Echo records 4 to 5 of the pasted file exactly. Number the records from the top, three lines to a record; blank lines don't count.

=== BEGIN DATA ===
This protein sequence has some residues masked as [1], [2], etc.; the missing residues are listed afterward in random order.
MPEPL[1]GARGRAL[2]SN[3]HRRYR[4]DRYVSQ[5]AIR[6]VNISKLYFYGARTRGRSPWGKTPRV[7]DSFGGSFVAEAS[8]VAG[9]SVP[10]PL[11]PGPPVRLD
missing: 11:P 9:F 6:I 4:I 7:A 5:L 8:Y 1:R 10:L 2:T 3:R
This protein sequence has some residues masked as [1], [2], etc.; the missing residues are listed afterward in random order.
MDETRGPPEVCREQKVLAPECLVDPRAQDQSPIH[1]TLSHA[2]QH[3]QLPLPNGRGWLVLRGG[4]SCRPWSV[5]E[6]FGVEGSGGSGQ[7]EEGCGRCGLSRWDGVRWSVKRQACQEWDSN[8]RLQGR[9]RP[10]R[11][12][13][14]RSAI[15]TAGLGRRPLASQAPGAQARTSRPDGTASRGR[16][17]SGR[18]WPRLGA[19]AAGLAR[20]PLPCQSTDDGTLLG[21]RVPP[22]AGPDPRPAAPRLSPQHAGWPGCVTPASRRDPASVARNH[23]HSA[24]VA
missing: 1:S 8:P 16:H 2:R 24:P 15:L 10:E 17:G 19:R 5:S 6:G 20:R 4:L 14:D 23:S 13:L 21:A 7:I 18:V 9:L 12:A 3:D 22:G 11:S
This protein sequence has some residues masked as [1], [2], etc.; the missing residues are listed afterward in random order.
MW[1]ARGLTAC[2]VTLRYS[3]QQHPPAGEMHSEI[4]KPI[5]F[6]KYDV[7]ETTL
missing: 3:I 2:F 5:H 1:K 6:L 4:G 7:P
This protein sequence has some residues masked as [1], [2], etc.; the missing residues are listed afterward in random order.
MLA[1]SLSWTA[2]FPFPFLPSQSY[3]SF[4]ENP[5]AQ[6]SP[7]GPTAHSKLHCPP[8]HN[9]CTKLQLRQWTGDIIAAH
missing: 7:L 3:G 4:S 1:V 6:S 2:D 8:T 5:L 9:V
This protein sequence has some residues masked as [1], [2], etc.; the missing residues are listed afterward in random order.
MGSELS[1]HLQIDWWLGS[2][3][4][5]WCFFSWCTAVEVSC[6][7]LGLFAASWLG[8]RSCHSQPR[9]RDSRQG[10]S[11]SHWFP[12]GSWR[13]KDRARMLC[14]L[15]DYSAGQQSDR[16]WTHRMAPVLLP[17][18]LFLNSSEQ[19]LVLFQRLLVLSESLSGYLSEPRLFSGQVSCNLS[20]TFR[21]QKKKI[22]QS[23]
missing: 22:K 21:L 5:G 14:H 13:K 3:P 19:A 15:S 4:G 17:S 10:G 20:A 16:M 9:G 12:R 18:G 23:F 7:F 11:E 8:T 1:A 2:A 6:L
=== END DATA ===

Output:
This protein sequence has some residues masked as [1], [2], etc.; the missing residues are listed afterward in random order.
MLA[1]SLSWTA[2]FPFPFLPSQSY[3]SF[4]ENP[5]AQ[6]SP[7]GPTAHSKLHCPP[8]HN[9]CTKLQLRQWTGDIIAAH
missing: 7:L 3:G 4:S 1:V 6:S 2:D 8:T 5:L 9:V
This protein sequence has some residues masked as [1], [2], etc.; the missing residues are listed afterward in random order.
MGSELS[1]HLQIDWWLGS[2][3][4][5]WCFFSWCTAVEVSC[6][7]LGLFAASWLG[8]RSCHSQPR[9]RDSRQG[10]S[11]SHWFP[12]GSWR[13]KDRARMLC[14]L[15]DYSAGQQSDR[16]WTHRMAPVLLP[17][18]LFLNSSEQ[19]LVLFQRLLVLSESLSGYLSEPRLFSGQVSCNLS[20]TFR[21]QKKKI[22]QS[23]
missing: 22:K 21:L 5:G 14:H 13:K 3:P 19:A 15:S 4:G 17:S 10:G 20:A 16:M 9:G 12:R 18:G 23:F 7:F 11:E 8:T 1:A 2:A 6:L